I have lived with woodburners for 30yrs, I now have a large open plan house (Manchester) with a Rayburn (on wood) at one end and an enclosed morso (woodburner) at the other. The interior house walls are painted white and I only repaint about every 7yrs.
Using a woodburner efficiently involves some experience and knowledge of fuel type, and dryness, when to open and close inlet flue and outlet flue, also humidity and dampness of atmosphere.
However everybody can learn over a period of a year or two.
Like Simon says (thats a good one) its important that the fire has adequate seals, but if you burn poor quality or unseasoned wood its also important to clean the chimmney at regular (3-4month) periods, it is also better to have a double skin(if its metal) chimney to avoid condensation running down. If its a brick chimney its also important to clean out debris from birds etc, and a turn in the chimney will prevent wind from blowing the outlet smoke back down.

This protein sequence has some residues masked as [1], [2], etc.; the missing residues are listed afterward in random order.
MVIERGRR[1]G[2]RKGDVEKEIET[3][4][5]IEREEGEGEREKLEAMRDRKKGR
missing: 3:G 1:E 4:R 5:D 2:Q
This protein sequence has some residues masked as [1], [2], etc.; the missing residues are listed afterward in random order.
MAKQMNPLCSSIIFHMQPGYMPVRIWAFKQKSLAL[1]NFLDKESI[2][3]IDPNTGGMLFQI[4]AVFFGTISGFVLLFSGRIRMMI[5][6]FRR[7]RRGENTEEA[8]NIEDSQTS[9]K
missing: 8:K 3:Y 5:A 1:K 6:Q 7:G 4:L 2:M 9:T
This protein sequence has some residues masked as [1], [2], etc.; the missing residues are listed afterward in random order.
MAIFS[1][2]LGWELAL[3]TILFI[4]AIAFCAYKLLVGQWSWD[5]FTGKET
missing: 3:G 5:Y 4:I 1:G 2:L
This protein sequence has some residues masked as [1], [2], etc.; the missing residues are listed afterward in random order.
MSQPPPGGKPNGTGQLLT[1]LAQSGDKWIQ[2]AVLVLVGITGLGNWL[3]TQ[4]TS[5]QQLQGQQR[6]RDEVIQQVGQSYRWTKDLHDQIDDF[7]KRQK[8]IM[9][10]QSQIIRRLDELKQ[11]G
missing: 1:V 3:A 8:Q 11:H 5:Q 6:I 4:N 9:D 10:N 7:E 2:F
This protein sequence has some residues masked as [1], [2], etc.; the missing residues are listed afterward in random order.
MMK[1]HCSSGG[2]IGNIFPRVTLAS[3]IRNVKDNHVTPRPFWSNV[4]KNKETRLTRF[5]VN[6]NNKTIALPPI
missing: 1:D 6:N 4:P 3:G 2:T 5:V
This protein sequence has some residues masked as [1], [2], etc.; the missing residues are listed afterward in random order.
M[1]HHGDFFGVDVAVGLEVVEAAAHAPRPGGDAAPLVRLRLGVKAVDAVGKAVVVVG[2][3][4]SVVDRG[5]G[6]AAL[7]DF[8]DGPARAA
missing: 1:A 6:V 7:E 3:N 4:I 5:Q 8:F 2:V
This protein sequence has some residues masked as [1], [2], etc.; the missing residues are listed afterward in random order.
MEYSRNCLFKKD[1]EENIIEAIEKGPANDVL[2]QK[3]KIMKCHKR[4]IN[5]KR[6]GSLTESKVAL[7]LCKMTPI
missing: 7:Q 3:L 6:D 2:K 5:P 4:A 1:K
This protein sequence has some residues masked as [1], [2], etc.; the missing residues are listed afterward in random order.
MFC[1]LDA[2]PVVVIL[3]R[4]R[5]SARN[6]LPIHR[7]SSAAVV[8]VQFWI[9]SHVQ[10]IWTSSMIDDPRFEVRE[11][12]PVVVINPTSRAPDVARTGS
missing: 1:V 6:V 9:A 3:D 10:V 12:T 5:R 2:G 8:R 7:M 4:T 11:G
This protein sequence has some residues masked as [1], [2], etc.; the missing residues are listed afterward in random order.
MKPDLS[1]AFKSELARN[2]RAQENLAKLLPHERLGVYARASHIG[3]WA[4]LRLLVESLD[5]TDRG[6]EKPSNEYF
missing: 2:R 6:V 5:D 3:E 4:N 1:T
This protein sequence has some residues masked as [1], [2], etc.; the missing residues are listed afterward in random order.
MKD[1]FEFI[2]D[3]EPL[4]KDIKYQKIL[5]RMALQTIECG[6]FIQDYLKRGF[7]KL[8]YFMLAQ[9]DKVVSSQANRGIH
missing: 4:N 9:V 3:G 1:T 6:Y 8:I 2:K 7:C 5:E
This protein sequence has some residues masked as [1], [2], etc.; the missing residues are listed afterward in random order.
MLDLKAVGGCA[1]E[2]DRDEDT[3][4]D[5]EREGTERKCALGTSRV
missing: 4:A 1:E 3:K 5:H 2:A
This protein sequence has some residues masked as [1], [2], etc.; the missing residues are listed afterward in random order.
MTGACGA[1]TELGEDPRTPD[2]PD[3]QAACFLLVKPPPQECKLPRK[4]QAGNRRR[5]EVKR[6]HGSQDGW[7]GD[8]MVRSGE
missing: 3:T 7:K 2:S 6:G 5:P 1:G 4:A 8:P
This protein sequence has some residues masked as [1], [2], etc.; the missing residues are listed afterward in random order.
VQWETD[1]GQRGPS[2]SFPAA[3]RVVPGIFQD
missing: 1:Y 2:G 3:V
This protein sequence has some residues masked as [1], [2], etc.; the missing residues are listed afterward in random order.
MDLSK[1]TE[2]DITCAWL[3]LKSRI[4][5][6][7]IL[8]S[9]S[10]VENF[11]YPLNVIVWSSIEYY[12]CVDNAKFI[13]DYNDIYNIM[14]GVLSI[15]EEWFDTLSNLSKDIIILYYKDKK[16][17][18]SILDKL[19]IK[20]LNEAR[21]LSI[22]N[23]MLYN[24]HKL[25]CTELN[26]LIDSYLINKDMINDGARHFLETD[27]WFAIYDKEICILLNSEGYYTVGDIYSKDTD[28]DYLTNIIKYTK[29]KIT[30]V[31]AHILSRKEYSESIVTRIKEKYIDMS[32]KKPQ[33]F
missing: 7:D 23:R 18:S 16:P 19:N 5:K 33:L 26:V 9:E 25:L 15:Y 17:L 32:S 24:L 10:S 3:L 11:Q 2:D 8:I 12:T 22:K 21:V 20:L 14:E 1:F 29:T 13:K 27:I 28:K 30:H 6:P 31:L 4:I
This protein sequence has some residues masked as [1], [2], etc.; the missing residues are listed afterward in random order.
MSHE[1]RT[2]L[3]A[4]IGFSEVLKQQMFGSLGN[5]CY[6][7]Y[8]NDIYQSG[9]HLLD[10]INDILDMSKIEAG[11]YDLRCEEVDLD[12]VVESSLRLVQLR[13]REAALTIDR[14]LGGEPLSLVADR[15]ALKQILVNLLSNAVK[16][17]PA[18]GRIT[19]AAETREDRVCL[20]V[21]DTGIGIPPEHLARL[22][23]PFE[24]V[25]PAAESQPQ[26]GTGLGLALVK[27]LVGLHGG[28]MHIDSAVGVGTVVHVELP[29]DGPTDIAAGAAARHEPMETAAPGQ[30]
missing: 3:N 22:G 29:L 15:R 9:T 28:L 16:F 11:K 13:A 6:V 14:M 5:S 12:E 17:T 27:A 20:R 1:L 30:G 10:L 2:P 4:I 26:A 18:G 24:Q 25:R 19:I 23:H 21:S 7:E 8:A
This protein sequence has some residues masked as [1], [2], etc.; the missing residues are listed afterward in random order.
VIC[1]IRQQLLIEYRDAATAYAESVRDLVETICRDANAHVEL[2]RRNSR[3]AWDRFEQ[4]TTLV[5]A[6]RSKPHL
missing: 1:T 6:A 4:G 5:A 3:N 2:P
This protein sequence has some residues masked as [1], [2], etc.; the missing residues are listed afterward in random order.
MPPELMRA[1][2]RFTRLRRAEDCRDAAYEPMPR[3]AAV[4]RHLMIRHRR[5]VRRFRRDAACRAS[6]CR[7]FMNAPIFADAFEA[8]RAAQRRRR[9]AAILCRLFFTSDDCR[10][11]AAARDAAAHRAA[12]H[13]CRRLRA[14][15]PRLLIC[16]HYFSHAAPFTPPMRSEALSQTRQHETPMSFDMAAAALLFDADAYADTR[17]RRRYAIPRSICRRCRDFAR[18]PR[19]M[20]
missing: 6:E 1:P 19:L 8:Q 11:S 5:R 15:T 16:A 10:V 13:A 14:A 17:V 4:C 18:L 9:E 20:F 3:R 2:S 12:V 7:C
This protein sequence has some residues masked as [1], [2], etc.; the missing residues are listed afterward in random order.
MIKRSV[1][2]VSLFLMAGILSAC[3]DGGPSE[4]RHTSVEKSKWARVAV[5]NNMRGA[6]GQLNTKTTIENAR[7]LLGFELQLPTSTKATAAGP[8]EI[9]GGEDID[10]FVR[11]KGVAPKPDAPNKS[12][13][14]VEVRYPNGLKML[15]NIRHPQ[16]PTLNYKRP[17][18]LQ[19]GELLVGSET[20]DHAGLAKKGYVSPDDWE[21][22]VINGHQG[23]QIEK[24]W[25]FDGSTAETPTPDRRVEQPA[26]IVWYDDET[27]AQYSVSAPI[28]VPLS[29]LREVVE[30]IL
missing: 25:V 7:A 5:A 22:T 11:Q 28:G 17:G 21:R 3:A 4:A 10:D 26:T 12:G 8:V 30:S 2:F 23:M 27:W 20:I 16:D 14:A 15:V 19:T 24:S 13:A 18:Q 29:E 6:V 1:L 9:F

Its possible to have a turn on top of the chimney that faces away from the prevailing winds, thus allowing dispersal of smoke and stopping the wind from creating a downblow. good luck to all.
Its not necessary to have gaps under doors etc to create a draught, there will be sufficient oxygen in any room (unless its absolute airtight).
Its important to close the doors of the stove on lighting and when refreshing with new wood, best only to open the doors after the fire has been lit about an hour, and then when you do that, the outlet(a device that controls how much smoke is allowed through the chimney) should be completely open.